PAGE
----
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Sanderson, Cael

Published onJul 30, 2021
Sanderson, Cael

(June 20, 1979 - )

Quick Facts

Olympian Sanderson was Iowa State’s sixth head wrestling coach, building on his own successful career to lead the Cyclones to three straight Big 12 Conference Wrestling team titles.

Source: Iowa State Daily,

Cael Sanderson finished his Iowa State wrestling career as indisputably the greatest collegiate competitor of all time. When he defeated Jon Trenge of Lehigh for the 2002 NCAA 197-pound championship, it was the culmination of a four-year quest for victory that Sanderson completed with a 159-0 record. Sports Illustrated called his four-year streak of perfection the No. 2 most outstanding achievement in collegiate sports history. The win over Trenge to make history was named one of the “25 Defining Moments” of NCAA history for the organization’s centennial celebration. He earned three Dan Hodge Trophies as the nation’s best college wrestler, a collegiate first. Sanderson was named the Most Outstanding Wrestler at all four NCAA Championship meets in which he competed, another unparalleled accomplishment.

Before Sanderson, the idea of completing a four-year career undefeated was almost unthinkable. Through four collegiate seasons (1998-2002), Sanderson never had an off night, compiling records of 39-0, 40-0, 40-0 and 40-0, competing the first three years at 184 pounds. When he won the Most Outstanding Wrestler Award as a freshman at the 1999 NCAA Championships, he was the first freshman ever to claim the honor.

Sanderson, who earned a bachelor’s degree in graphic design at Iowa State in 2002, twice earned NWCA Academic All-America honors, making the first team in 2000 and 2001. He was a two-time first-team all-Big 12 academic honoree.

The summer of 2004 was a magical one for the native of Heber City, Utah. Sanderson won the U.S. Olympic Trials at 84 kilgorams/185 pounds to qualify for the Athens Olympic Games. There he won five matches, defeating Korean Moon Eiu-Jae 3-1 in the gold medal match. Down 1-0, Sanderson scored on a two-point exposure move at the 4:32 mark of the match and sealed the victory with a takedown at the 5:05 mark. Underscoring Iowa State’s international presence, Cyclone head coach and U.S. Olympic coach Bobby Douglas and former ISU All-American and 1992 Olympic gold medalist Kevin Jackson, the U.S. National Coach who replaced Sanderson as Iowa State mentor, were in Sanderson’s corner for the historic match.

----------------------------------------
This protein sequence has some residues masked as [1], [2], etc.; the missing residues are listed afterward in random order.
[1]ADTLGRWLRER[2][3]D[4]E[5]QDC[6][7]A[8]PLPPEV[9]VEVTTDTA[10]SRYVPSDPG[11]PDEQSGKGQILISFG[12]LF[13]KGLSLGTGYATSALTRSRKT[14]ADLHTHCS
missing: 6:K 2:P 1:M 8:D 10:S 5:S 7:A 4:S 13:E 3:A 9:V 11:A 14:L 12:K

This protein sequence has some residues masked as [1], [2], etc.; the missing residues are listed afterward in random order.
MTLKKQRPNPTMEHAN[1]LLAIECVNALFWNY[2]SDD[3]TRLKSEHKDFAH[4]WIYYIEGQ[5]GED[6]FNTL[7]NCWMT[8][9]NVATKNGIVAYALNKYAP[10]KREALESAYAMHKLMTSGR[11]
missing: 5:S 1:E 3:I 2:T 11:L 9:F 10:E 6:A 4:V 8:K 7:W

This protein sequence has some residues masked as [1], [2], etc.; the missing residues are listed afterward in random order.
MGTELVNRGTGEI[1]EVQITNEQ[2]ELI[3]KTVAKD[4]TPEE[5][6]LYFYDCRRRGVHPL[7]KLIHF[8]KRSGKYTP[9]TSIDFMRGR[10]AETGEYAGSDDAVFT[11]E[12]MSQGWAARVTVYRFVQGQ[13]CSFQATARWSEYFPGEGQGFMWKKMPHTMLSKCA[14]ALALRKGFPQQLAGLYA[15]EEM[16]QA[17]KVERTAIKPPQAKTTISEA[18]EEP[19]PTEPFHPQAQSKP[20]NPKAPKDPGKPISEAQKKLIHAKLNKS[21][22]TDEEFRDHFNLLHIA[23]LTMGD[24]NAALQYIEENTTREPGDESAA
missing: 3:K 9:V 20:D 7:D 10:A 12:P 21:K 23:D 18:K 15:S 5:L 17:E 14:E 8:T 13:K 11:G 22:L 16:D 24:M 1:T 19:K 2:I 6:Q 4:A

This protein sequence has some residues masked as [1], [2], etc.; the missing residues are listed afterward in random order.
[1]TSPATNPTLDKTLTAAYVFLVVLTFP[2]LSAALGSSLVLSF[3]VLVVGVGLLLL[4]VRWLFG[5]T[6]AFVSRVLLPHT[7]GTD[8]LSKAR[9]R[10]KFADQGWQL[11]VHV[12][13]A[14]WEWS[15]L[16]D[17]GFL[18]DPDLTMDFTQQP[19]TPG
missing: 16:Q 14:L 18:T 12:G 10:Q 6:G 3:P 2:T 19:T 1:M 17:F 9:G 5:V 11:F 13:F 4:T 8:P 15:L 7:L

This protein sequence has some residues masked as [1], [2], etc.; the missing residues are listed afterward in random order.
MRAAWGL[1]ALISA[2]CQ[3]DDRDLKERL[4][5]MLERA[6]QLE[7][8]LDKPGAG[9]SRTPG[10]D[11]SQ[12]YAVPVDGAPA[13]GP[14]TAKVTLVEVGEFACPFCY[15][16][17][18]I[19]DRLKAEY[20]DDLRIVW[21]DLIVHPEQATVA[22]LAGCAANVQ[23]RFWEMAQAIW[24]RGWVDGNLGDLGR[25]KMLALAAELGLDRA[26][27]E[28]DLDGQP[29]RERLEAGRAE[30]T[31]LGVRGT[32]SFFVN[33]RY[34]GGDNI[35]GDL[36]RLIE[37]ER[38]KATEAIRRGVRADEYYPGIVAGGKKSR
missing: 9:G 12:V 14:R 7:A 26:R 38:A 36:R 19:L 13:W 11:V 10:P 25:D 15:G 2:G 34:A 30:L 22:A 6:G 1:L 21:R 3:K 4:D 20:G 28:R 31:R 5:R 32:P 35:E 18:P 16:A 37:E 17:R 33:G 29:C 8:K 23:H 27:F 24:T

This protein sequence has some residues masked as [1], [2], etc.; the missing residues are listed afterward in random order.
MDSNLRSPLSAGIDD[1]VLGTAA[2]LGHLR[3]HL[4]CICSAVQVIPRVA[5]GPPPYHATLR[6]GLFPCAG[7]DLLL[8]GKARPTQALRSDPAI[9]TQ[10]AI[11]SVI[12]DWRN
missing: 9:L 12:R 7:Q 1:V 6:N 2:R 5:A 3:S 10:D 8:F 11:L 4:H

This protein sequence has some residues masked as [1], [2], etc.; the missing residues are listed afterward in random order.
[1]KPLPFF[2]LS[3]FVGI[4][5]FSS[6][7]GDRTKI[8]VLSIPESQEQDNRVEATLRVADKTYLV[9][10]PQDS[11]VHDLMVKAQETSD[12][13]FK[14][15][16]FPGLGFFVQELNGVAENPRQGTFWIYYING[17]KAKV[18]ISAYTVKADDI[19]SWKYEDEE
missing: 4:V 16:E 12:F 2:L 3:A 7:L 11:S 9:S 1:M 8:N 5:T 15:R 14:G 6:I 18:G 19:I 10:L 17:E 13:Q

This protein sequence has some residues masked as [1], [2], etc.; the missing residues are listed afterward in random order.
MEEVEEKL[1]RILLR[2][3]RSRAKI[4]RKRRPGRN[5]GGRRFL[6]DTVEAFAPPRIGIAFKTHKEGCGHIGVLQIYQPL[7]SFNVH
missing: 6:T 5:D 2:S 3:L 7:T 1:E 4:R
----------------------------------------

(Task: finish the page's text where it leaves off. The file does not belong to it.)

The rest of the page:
Sanderson had already fashioned a sterling international resume before the Olympic Games. The 2000 World University champion won three U.S. national freestyle championships and World Team Trials titles from 2001-03. He earned the Most Outstanding Wrestler Award at the 2001 meet, winning the 187.25-pound title. Sanderson was prepared to represent his country at the 2001 World Freestyle Wrestling Championship. When the Sept. 11 tragedies postponed the tournament, Sanderson chose to compete for Iowa State during his final collegiate season. He made the U.S. team again in 2002, but the USA squad stayed home when its safety could not be guaranteed at the world tournament in Iran.

His wrestling triumphs led to an ESPY Award as the Best Male College Athlete, his appearance on a Wheaties Box and being the focus of an ESPN Sports Century episode, Sanderson was named Iowa State’s sixth head wrestling coach on March 31, 2006. He would go on to lead the Cyclones to three straight Big 12 Conference Wrestling team title from 2007-2009. Sanderson’s first Cyclone team finished second at the 2007 NCAA Championships as Trent Paulson won the 157-pound title. Jake Varner (184) and Kurt Backes (197) finished second. Iowa State finished fifth in 2008 as seven Cyclones earned All-Americans. His 2009 team placed third at the NCAA meet as Varner won the 197-pound title.

Before Sanderson left Iowa State to take the head coaching position at Penn State, he had fashioned a career dual coaching mark of 44-10. His wrestlers won eight individual Big 12 titles.

Selected Sources

NCAA - Sanderson entry:

Cyclones Hall of Fame, Sanderson entry:

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